Tuesday, October 16, 2012

The kiln has arrived...

            And it is beautiful! It's so shiny I could use it as a mirror:

            Yes, that is a picture of the side of the kiln. I was a little amazed at just how shiny it is. The kiln came in a really big truck. The truck driver pulled up to me running out the door and jumping up and down waving at him. I'm sure that made it obvious he'd found the right house. He backed the truck into the driveway to get it closer to the barn door:

            The truck driver declined to be on camera, but that's all right. He was very friendly and helpful. That great big truck only had a couple of boxes in it, and one of them was my kiln! The truck had a lift gate to lower the kiln to the ground, and then the truck driver rolled it across the lawn on a dolly. Thankfully the rain had stopped minutes earlier, so we weren't getting wet, and neither was the precious box. (We had a tarp ready to go just in case.)
            My wedging table, which is actually an old door set on top of two cinder blocks, was used as a ramp from the lawn into the barn-studio. It got kinda muddy, but that's not unusual for a wedging table! I'll have to clean off the grass before I use it again.
            The kiln was set down right in front of its final location. I was going to take a picture of the giant box, but we got excited and tore all the packaging off of it before I remembered I had my camera with me. Sorry!
            This is the kiln, still sitting on the pallet mere minutes after it arrived:

            What's that contraption on the backside of the kiln? That's the fancy "one-finger" lid lifting device that Cone Art makes. Here is Mr. Riverdragon demonstrating:

            His verdict? "It gave my finger a work-out, but it's not that hard." My verdict? It's much nicer on my back than the kilns I'm used to. I didn't choose the kiln based on the lid lifter, but I'm happy to have it. My back has enough problems on its own!
            Here's the inside of the kiln. Aren't those nice, clean, undamaged bricks lovely? I'll have to take good care of them.

            One thing that makes me very happy to have a new kiln rather than an old kiln is this blue box:

            Kiln sitters are ok, they work fine when they work, which is most of the time really, but.... it's just super nice to be able to program the kiln. I'm not planning to leave it unattended, but this way I don't have to worry about minding it so much.
            So that is how the kiln arrived. The next step is to get it to the right spot. The kiln weighs something like 300 pounds, so two small people aren't really able to just pick it up and put it down where we want it. Instead, I sat down with my handy dandy instruction booklets to figure out how to take it apart.

            Cone Art actually makes it pretty simple to take the kiln apart. It's mostly a matter of unscrewing a bunch of screws and unplugging some wires inside the control box. It took me maybe a half hour, but I bet it would take me ten minutes now that I know how to do it.

            This is the inside of the control box after I removed it from the side of the kiln. I'm pleased that it's easy to look at it and understand which wires are for what (with a little help from the diagram in the manual). I didn't feel at all worried about tinkering around with it when I was taking it off:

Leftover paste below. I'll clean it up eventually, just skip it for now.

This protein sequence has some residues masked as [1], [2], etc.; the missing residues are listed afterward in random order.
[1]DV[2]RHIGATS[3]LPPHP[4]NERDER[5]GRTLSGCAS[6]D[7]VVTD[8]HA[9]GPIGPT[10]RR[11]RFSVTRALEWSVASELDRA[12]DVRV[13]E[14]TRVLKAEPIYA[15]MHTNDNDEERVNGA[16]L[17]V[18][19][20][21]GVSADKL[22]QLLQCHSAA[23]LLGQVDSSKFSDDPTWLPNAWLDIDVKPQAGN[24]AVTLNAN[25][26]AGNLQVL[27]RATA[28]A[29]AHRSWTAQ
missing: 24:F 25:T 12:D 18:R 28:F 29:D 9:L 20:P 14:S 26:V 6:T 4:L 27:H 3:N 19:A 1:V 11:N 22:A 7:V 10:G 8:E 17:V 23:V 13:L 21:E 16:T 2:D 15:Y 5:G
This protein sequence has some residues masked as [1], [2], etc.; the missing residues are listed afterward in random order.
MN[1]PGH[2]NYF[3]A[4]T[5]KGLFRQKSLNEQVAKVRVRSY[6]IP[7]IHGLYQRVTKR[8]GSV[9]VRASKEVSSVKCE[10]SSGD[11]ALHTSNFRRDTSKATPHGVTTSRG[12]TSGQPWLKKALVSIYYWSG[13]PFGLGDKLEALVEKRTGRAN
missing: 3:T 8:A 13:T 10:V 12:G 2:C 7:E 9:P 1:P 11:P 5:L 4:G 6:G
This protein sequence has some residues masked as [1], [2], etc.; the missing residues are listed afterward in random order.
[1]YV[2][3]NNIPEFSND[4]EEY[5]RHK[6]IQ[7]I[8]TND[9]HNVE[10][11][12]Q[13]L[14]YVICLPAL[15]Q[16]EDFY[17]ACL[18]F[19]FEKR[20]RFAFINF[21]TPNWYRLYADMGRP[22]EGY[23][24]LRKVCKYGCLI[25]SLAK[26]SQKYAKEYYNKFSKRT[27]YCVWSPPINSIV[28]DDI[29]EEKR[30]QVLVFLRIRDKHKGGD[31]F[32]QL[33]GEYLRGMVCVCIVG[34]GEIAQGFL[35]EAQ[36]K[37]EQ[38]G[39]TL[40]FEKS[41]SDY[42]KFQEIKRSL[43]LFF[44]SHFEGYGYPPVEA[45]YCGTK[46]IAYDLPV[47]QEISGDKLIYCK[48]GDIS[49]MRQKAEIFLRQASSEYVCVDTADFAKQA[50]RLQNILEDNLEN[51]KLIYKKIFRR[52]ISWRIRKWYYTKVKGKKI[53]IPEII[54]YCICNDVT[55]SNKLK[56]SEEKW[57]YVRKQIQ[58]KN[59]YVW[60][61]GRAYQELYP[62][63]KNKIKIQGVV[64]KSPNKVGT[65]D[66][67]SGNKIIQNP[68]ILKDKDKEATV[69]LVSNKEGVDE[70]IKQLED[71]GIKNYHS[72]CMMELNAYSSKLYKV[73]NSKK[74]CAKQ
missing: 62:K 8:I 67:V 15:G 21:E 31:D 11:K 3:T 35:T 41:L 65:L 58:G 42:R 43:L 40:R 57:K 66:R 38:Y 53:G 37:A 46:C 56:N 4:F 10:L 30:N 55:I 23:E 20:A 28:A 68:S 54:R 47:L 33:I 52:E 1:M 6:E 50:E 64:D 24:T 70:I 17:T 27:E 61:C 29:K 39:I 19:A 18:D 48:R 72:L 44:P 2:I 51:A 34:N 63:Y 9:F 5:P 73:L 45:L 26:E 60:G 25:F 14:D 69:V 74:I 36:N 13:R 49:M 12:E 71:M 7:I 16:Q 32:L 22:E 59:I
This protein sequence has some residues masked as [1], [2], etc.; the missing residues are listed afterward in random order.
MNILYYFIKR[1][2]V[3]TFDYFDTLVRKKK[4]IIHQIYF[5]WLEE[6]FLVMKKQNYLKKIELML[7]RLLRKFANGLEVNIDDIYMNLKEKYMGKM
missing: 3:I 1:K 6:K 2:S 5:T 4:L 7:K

The bottom half of the kiln was still kinda heavy, but entirely lift-able for the two of us. It has handles on the sides that made it easy to move onto the stand. We leveled the stand before putting the kiln on it. This is the bottom half of the kiln on the stand in its final position. You can see some wires where the control box goes:

            And then our fingers got cold. You can see in the above picture that it was dark out by this time, and the barn-studio gets pretty chilly at night these days. We decided that hot cocoa was in order and called it a day. Tomorrow morning I'll be putting the kiln back together, and then we'll have a picture of the whole thing set up and ready for the electrician! The kiln came with a cord but no plug due to Canadian regulations (Cone Art is located in Canada), so the electrician will have to either put on an appropriate plug or hard-wire the kiln. Either way it'll have its own circuit breaker that is easy to get to in case of trouble.
            Hooray! Thank you, all of you who took part in making this possible! This kiln is going to be a great improvement to my ability to make my work and share it with the world. Thank you for taking a leap and supporting a young artist starting a wild adventure!


  1. Congratulations! You must be so thrilled.

    Programmed kilns make life SO much easier.

    Did you feel the earthquake - or were you far enough away from the epicentre?

  2. Love knowing that my contribution to your situation is working!!! Have fun, can't wait to see some clay results.

  3. Yippee and congratulations! Let us know when you are ready to take on commissions. Mikie has several pieces in mind.

  4. Robert - actually I had no idea about the earthquake until you mentioned it! It certainly didn't cause any problems here.

    Anonymous - I'm glad! :) I'm already having fun, too.

    Jenny - I'm guessing I won't be ready to take new commissions until spring sometime. I'll try to keep you updated, and I'm planning to announce maybe in December/early January just when that will be.

  5. Yeehaa!!! Have a great time setting it up and getting to work. You must be so thrilled, I am and I'm half a country away.